SXSW FILM FESTIVAL 2021 REVIEW! At a certain point in Ursula Macfarlane’s The Lost Sons, the subject of the intriguing documentary, Paul Fronczak, speculates that viewers will “f*cking hate” him. Happily, he could not be more wrong if he wished to be. Even when his compulsions take control of his life, so he’s ignoring his wife and daughter, the audience always understands his motives and is by Fronczak’s side, rooting for him every step of the way.
What could be going on in the actor/model/musician’s life that he put his marriage on the line? Well, to understand that, we need to time travel to 1964, Chicago. Chester and Dora Fronczak’s baby was kidnapped by a lady pretending to be a nurse. This left them devastated, especially since the police and FBI turned up precious few leads.
Fifteen months after that tragic event, a toddler is found abandoned in Newark, New Jersey. Unable to track down any information on the boy or his potential parents, law enforcement begins to look into other cases for clues. It is believed this found child might be the very same as kidnapped nearly two years ago. The Fronczaks are brought in to assess if this is their child, and both husband and wife agree he is.
Now an adult, Paul Fronczak uncovers new information about himself and the kidnapping that upends everything he thought he knew. So, he sets about on a quest to shed as much light on this situation as possible in the hopes of finding the truth. Some may say he’s become obsessed, but he’s just committed to understanding who he is and what happened.
“Chester and Dora Fronczak’s baby was kidnapped…fifteen months after that tragic event, a toddler is found abandoned in Newark, New Jersey.”
That synopsis does not cover even half of the twists, turns, and mystery that make up The Lost Sons. Macfarlane moves through time, cities, interviews, archival news footage, microfilm research, and reenactments with ease, ably ramping up the intrigue at every turn. We are on the edge-of-our-seats as we wait to hear if the kidnapped baby is found. A meeting with an old babysitter is harrowing and will chill you to the bone.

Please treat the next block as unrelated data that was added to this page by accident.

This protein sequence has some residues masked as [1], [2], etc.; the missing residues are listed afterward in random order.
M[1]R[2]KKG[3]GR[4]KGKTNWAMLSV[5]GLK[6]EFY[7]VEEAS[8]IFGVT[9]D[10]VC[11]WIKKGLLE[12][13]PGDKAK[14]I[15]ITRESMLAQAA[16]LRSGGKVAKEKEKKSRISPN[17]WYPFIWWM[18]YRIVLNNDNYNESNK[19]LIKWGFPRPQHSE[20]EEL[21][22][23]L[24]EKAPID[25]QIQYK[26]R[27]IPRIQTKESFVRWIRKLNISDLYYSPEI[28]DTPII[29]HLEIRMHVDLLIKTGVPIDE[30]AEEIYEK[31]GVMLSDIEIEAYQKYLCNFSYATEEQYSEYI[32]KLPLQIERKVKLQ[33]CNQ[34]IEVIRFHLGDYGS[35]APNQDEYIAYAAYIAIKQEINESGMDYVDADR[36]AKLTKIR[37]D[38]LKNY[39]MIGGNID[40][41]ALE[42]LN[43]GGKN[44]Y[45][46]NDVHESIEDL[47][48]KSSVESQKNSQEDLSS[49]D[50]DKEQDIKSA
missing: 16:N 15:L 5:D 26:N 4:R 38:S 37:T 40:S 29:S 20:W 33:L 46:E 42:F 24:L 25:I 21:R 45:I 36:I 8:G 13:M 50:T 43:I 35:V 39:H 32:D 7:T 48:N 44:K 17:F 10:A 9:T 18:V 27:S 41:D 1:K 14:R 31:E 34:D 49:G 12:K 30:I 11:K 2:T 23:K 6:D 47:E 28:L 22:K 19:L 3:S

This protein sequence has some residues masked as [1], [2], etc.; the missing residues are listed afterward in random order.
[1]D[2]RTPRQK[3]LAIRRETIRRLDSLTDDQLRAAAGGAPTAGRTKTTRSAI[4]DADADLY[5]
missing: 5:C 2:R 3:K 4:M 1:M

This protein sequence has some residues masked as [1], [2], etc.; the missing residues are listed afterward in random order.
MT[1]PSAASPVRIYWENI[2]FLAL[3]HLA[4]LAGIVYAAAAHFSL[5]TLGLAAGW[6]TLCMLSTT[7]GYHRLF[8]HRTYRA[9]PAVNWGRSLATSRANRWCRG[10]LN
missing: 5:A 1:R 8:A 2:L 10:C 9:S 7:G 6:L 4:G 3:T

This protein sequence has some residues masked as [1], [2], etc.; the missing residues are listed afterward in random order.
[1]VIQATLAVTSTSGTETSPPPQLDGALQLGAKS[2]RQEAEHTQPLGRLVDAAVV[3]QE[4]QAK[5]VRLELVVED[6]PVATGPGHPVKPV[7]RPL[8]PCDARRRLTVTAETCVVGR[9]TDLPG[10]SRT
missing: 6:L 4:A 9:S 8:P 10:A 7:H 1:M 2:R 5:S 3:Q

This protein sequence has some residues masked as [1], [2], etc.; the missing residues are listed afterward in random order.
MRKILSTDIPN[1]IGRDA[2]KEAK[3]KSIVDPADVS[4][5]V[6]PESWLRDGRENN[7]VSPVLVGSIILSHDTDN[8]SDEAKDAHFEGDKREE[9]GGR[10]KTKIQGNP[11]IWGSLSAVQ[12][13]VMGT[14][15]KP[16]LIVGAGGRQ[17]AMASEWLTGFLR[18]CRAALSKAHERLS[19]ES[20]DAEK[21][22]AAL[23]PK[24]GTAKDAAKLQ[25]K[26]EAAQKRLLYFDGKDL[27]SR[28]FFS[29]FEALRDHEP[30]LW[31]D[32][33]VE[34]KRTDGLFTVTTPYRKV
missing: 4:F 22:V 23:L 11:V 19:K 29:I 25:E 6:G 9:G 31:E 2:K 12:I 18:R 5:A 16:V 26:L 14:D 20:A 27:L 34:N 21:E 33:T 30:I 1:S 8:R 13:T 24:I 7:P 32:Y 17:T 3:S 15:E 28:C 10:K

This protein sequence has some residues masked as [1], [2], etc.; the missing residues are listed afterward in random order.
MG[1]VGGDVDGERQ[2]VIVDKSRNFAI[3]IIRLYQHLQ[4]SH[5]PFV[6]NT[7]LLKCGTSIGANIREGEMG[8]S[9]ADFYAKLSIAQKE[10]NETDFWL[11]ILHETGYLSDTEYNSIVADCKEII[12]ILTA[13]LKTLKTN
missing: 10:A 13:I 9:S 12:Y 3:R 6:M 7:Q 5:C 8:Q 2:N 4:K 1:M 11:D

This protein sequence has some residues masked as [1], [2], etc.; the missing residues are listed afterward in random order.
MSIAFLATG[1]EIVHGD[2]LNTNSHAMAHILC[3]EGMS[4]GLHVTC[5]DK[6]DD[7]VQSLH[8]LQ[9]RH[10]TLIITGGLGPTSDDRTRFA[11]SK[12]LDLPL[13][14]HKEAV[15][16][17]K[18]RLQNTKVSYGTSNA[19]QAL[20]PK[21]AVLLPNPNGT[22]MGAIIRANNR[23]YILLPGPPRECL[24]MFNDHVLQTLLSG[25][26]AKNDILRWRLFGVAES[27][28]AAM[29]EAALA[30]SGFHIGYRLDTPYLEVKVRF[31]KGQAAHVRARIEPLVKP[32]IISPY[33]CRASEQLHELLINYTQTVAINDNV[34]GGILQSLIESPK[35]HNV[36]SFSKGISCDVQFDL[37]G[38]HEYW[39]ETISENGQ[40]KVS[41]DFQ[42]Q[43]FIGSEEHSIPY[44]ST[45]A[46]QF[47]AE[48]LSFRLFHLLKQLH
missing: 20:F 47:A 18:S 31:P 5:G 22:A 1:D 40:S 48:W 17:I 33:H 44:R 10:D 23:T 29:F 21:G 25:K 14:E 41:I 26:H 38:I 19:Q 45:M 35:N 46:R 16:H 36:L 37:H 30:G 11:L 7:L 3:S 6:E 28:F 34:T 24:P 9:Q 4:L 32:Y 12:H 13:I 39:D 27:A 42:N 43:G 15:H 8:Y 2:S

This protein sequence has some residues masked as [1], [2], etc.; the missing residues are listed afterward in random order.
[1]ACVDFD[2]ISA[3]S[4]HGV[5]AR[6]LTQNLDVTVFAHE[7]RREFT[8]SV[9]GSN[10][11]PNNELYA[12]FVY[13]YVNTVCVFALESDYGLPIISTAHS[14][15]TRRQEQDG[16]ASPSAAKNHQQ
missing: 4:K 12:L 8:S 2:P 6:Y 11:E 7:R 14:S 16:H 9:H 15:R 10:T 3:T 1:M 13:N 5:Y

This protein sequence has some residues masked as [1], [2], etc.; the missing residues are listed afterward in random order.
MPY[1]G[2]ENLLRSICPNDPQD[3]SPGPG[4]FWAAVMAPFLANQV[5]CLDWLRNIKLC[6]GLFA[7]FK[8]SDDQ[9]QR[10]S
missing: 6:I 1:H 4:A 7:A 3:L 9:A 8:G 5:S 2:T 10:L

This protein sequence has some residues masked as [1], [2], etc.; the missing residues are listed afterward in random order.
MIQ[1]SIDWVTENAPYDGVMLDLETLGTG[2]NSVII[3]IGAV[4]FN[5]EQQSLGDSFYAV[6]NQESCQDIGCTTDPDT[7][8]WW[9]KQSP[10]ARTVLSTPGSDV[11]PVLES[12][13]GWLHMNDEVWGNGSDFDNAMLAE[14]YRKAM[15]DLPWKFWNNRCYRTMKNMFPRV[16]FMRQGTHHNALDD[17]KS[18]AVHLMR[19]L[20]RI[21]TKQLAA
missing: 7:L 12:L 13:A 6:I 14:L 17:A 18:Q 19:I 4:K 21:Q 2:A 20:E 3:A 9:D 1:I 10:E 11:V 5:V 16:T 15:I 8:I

The editing throughout the documentary is spellbinding. Macfarlane amps up the tension by frantically cutting from scenes as the action climaxes, only for us to realize there is yet another climax just on the horizon. Seriously, the film has so many high points it is jaw-dropping to think about. But she also wisely lets some scenes play out in a more leisurely manner, allowing these people to show their humanity in both the best and lowest of times. Foibles and all, these are people we root for, understand, and empathize with.
It certainly helps matter that Paul Fronczak is a charismatic, strong orator, narrating his tale with conviction. A scene with his daughter, Emma, at a diner where they discuss his plans to continue seeking the truth is delightful and proves how good a father he strives to be. See, this whole ordeal began with her birth, as Fronczak wanted to give the doctor his proper medical history for his daughter’s health. His determination to understand all the threads that have come into play is so clear and sensible that it is a tragedy where several trails lead.
The Lost Sons is gripping from start to finish. The editing is breathtaking, the pacing is excellent, and the narrative is filled with so many twists, turns, and close calls that it is one of the best thrillers in a long time; as a reminder, the film is a documentary. Paul Fronczak is a caring man whose quest for the facts proves that truth is stranger than fiction.
The Lost Sons screened at the 2021 SXSW Film Festival.
"…gripping from start to finish."